Other challenges

In addition to zoning challenges, insufficient infrastructure can limit larger tracts of land from becoming TNDs or other large mixed-use or multiple use projects, county planners said.

“People want to see pretty renderings, but if you have no sewer service, it’s not happening,” said Leah Eppinger, Dauphin County planning coordinator for the Tri-County Regional Planning Commission.

Dauphin County has had two TND proposals in the works in Londonderry Township for several years. One tract is on the market for sale to a builder while the other is still working to secure water and sewer service, said Steve Letavic, the township’s manager.

And if a developer is able to push a project forward, securing complementary amenities such as service and retail businesses is the ongoing challenge, Eppinger said: “You have to walk the line of giving people what they want and developers making a profit.”

Market conditions often stall projects or limit new ones from coming into play, Stoner added, as the housing boom in the mid-2000s accelerated the number of proposed units while the bust that followed grounded much of what was put on the books.

More than 8,000 units were proposed in Cumberland County from 2005 to 2007, he said. But many of them have yet to be built.

“At some point, they will be built,” Stoner said.

But he also stressed the importance of continued revitalization and redevelopment efforts in our urban areas.

“It’s important we keep an eye on the holistic picture. We want TNDs to succeed, but also our core communities.”

Arcona update

Charter Homes’ Arcona development in Lower Allen Township currently has 46 homes delivered or under construction between its Highpoint Arcona and Arcona Crossroads sections, said Rob Bowman, president of Charter Homes.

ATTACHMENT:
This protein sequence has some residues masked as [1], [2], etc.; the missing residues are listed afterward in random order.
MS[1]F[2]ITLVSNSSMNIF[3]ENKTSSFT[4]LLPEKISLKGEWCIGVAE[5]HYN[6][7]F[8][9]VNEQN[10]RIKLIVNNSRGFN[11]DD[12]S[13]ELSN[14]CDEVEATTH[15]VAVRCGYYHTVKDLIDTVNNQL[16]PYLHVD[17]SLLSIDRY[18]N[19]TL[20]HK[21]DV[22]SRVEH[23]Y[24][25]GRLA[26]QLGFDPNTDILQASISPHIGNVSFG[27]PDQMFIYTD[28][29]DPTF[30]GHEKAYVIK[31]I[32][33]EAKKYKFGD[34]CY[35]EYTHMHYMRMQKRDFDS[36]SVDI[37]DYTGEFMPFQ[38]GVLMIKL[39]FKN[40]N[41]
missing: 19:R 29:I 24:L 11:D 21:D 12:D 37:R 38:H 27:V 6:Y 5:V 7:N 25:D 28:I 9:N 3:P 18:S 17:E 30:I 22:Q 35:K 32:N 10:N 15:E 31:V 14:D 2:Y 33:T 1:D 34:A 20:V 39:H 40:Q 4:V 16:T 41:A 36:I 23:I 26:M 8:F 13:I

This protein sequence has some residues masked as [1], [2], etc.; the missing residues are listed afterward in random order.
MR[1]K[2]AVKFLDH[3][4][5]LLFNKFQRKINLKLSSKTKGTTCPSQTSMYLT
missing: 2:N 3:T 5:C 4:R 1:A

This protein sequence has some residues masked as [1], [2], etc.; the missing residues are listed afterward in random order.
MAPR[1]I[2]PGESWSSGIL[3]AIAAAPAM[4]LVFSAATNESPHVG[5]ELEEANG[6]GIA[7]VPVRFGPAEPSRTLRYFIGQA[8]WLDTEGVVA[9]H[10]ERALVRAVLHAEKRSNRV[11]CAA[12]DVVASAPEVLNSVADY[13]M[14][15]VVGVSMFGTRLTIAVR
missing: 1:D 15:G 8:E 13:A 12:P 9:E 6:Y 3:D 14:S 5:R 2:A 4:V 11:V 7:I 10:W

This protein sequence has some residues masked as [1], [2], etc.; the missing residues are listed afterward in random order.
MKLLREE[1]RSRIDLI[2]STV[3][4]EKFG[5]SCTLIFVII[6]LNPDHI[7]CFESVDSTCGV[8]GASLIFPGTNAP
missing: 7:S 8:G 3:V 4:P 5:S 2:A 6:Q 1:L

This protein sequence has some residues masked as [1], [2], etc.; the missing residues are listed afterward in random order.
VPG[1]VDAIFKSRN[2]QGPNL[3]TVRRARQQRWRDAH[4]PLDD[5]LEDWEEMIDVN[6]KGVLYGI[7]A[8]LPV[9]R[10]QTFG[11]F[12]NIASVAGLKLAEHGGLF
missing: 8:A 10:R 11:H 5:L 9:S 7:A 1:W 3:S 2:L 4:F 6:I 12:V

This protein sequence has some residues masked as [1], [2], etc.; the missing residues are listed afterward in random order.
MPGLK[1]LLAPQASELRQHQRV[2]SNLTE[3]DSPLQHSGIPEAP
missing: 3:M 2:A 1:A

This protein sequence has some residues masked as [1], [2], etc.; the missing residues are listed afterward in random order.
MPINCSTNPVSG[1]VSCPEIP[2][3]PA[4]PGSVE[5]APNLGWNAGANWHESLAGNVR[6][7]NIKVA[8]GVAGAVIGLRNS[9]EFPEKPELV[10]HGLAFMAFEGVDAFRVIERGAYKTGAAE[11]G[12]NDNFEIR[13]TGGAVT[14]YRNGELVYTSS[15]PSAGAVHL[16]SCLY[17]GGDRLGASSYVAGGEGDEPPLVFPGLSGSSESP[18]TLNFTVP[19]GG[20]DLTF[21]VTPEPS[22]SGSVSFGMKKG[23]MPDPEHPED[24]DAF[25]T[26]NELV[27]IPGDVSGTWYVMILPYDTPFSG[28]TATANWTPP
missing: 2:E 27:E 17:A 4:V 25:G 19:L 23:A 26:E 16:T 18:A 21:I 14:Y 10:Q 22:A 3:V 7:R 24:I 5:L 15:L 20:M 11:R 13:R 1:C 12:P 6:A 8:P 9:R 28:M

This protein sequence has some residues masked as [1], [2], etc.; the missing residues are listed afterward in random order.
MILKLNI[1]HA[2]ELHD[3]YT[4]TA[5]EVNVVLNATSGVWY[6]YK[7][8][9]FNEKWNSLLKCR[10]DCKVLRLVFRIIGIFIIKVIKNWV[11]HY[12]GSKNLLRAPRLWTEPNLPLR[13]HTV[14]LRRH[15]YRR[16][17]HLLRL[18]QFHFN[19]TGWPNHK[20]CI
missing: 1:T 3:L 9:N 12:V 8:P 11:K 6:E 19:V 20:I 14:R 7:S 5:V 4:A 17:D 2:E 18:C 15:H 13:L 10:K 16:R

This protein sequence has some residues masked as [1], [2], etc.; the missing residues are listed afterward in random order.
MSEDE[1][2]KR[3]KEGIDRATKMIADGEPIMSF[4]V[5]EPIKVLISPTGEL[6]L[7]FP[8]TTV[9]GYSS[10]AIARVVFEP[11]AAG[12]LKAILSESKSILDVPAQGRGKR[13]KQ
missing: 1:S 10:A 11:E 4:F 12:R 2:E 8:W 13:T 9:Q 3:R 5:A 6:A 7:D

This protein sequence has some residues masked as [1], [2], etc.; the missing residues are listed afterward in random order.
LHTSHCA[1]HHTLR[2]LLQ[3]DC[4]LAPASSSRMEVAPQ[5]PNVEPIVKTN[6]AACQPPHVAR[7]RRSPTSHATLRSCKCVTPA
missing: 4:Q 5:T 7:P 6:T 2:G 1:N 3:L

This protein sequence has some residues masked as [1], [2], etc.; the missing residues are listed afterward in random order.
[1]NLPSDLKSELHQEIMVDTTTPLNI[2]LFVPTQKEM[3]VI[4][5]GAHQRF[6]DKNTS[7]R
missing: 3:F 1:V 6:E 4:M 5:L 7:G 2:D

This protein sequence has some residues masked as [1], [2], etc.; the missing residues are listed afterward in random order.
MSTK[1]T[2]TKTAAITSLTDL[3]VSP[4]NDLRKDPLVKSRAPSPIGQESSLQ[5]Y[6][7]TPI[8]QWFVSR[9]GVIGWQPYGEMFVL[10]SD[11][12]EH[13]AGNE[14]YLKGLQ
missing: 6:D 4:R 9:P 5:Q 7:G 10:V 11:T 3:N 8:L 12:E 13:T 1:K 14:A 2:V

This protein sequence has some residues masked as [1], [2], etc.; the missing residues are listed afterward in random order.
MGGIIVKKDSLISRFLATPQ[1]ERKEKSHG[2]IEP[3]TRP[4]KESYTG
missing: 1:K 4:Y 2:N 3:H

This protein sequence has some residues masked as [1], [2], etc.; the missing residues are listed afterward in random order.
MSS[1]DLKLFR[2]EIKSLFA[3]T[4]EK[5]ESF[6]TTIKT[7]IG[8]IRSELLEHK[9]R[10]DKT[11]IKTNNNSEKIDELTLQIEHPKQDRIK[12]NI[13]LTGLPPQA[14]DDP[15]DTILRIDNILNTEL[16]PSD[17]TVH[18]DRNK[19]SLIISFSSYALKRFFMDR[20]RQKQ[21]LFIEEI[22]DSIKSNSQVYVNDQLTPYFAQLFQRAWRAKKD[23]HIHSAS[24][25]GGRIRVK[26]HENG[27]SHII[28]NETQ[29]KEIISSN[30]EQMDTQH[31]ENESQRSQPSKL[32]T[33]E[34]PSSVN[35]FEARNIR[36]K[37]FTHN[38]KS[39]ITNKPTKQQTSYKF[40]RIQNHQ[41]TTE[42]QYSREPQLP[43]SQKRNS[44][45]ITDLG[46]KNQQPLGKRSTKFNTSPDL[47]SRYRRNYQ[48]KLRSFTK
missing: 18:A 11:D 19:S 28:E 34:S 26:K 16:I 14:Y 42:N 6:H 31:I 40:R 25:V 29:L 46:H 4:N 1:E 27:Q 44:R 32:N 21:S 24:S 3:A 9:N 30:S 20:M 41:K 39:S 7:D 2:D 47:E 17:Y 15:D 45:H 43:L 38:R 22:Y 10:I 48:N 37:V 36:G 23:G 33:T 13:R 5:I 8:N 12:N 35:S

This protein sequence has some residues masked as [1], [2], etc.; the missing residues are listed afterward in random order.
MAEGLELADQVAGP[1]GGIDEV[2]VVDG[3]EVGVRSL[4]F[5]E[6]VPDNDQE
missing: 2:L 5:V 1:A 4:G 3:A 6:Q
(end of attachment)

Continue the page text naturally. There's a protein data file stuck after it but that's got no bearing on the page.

The first wave of businesses in the latter section of the community is expected to open this fall, he said. They take up about 17,000 square feet. Three businesses — an artwork and custom framing shop, an athletic club and a salon — have already been announced.

In addition, the owners of Sophia’s at Walden in Charter’s Walden community and Sophia’s on Market in Hampden Township plan to open a third restaurant in The Shops at Arcona in Arcona Crossroads.


Mixed-use and multiple use are both terms often used to describe modern forms of development, especially in suburban areas where developers aim to recreate the walkable communities that have long existed in urban communities.

But there is a difference.

Mixed-use development integrates homes, shops, restaurants, offices and public spaces in the same building or neighborhood — while a multiple-use community might have a pocket of standalone commercial buildings within a predominantly residential area.

Traditional neighborhood developments, or TNDs, embody mixed-use and build a sense of community through a strong blend of local small businesses and a variety of housing options to meet any lifestyle or budget. They also provide walkability that many of today’s buyers, especially millennials, are seeking.

Also Popular on CPBJ

Jason Scott

Jason Scott

Jason Scott covers state government, real estate and construction, media and marketing, and Dauphin County. Have a tip or question for him? Email him at jscott@cpbj.com. Follow him on Twitter, @JScottJournal. Circle Jason Scott on .

Leave a Comment


Please note: All comments will be reviewed and may take up to 24 hours to appear on the site.

Post Comment
View Comment Policy